Friday, January 20, 2017

Five Minute Friday: REFINE



Today I'm linking up with Kate Motaung for Five Minute Friday.  This week's prompt is "REFINE."

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Downton Abbey ended a year ago, and I'm still missing it. I loved that show. I still re-watch old episodes so that I can go back into that world again. I felt like the Crawleys and their staff were my friends, and sometimes I have this sense that they're still all out there going on with their lives, only without billions of pairs of eyes watching them.

The Crawleys were so refined. The women would come down to dinner in gorgeous, decadent dresses, dripping with jewelry. They'd sit straight-backed, their wrists (never their elbows) resting elegantly on the edge of the table.


And those voices! I loved their sophisticated English accents. If you want a good laugh, CLICK HERE to see a clip of Downton Abbey actors reading their lines in American accents. It's pretty hilarious to see Lord Grantham as an American mogul, pontificating to his kids about properties and acquisitions .... on second thought, let's change the subject. 

It's so easy to get starstruck by elegant people. Their beautiful houses, sophisticated clothing, refined manners ... they must be doing something right. They must be just a bit better than the rest of us.

But the truth is, we're all equal. No one is better than anyone else because of their status, their inheritance, their possessions, or their refined manners. This Irish song that I love, "John O'Dreams," reminds us that at the end of the day -- or the end of life -- we are all on the same level ground:
Both man and master in the night are one;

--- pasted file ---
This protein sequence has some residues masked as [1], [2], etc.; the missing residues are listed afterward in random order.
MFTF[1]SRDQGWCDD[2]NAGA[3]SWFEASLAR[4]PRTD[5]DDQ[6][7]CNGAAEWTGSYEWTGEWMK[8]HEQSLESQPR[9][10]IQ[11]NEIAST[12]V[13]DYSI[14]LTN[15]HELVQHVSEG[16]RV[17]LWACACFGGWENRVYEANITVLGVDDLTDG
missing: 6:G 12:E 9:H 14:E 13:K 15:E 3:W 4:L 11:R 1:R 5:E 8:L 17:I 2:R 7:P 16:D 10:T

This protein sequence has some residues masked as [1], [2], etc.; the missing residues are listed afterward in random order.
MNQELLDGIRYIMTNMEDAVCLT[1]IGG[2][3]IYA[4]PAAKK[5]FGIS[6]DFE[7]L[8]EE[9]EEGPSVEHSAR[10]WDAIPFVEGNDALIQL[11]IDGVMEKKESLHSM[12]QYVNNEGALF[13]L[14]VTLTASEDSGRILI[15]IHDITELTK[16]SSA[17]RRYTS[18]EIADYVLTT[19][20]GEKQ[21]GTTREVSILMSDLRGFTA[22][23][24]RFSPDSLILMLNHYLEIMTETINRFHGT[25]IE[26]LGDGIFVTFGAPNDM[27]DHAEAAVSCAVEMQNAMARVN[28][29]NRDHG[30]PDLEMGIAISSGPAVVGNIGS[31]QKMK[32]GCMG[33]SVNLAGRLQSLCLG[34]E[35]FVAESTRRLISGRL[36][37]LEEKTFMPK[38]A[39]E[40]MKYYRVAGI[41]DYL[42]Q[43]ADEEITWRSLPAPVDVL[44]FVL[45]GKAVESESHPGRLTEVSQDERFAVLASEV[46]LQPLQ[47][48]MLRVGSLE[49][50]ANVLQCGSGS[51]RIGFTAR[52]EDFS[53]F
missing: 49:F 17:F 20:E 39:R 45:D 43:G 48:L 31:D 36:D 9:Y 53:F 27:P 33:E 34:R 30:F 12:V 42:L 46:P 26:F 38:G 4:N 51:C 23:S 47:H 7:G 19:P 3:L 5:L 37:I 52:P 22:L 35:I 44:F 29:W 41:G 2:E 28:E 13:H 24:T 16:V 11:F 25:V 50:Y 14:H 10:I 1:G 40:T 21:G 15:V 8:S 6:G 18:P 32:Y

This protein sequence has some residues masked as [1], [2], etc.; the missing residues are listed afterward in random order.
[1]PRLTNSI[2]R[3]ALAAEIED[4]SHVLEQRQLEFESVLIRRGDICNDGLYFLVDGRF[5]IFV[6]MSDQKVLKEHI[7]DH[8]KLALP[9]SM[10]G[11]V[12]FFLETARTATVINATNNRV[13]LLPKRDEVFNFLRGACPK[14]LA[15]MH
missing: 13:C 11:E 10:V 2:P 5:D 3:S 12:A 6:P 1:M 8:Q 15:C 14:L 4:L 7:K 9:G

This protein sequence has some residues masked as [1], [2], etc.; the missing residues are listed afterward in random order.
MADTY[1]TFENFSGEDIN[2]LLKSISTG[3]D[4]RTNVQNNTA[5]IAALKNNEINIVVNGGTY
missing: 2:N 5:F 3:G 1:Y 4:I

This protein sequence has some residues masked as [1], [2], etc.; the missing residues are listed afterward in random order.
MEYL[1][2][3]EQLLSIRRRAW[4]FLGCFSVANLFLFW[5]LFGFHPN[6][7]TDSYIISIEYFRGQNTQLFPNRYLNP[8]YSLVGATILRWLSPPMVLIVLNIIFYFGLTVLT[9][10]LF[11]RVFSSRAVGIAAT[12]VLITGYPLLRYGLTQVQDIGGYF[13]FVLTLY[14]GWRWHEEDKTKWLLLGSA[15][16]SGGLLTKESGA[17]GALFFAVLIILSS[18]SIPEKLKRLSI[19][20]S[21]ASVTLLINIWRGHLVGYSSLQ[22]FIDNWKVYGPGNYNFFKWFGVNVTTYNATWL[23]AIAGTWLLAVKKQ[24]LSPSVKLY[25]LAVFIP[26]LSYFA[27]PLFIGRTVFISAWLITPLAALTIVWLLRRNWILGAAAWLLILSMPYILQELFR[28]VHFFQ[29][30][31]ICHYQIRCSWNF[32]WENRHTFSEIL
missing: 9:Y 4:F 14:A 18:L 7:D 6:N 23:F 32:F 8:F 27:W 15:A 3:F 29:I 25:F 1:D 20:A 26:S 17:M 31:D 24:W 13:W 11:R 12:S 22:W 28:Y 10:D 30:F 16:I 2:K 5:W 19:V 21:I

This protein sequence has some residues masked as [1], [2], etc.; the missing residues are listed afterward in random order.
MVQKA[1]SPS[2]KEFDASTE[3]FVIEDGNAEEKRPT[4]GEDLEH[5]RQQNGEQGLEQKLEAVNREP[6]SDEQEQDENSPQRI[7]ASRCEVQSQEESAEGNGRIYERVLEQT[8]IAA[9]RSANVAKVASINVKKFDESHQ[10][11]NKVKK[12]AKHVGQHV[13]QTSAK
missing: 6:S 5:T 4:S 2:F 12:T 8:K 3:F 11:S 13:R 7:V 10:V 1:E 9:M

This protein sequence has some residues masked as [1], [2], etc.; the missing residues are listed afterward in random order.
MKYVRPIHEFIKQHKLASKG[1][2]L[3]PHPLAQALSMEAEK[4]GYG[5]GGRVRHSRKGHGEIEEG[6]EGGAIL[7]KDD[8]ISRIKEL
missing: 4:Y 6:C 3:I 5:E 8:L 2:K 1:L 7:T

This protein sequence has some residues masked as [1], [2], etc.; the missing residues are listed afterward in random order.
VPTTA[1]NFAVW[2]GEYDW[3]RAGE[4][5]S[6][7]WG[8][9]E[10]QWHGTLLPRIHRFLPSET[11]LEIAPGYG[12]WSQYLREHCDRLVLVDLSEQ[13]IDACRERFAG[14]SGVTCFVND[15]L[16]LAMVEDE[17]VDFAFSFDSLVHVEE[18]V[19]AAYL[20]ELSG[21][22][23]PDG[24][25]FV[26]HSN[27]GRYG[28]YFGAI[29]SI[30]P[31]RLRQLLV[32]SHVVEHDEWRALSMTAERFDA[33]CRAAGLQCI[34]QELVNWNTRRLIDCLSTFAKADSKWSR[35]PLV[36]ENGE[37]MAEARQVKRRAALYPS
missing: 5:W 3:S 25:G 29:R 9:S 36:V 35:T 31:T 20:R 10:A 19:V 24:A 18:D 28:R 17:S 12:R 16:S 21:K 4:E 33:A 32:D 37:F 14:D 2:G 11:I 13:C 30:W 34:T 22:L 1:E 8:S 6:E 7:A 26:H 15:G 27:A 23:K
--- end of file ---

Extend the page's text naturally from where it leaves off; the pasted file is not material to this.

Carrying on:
All things are equal when the day is done.
The prince, the ploughman, the slave, the free man
All find their comfort in old John O'Dreams.

The Bible also reminds us of the surprising humility of Jesus:

Think of yourselves the way Christ Jesus thought of himself. He had equal status with God but didn’t think so much of himself that he had to cling to the advantages of that status no matter what. Not at all. When the time came, he set aside the privileges of deity and took on the status of a slave, became human! Having become human, he stayed human. It was an incredibly humbling process. He didn’t claim special privileges. (Philippians 2:5-7, The Message Bible)

It's fun to immerse myself in the world of the rich and refined for a while, but my comfort comes in knowing that the trappings of wealth and power are not what matter to God. He is a friend to the poor, the weak, the lonely, the powerless. He became one of us to prove that.


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10 comments:

  1. Hi there. Dropping by from Five Minute Friday. I can get a little starstruck by the things the world seems to value sometimes. It's wonderful that God doesn't put His emphasis on these temporary things, isn't it? Blessings!

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    1. Same to you, Heidi! Thanks for commenting. Yes, I agree it's easy to be distracted by priorities that are so different from His. It's great to enjoy lovely things, but they don't determine our value to God.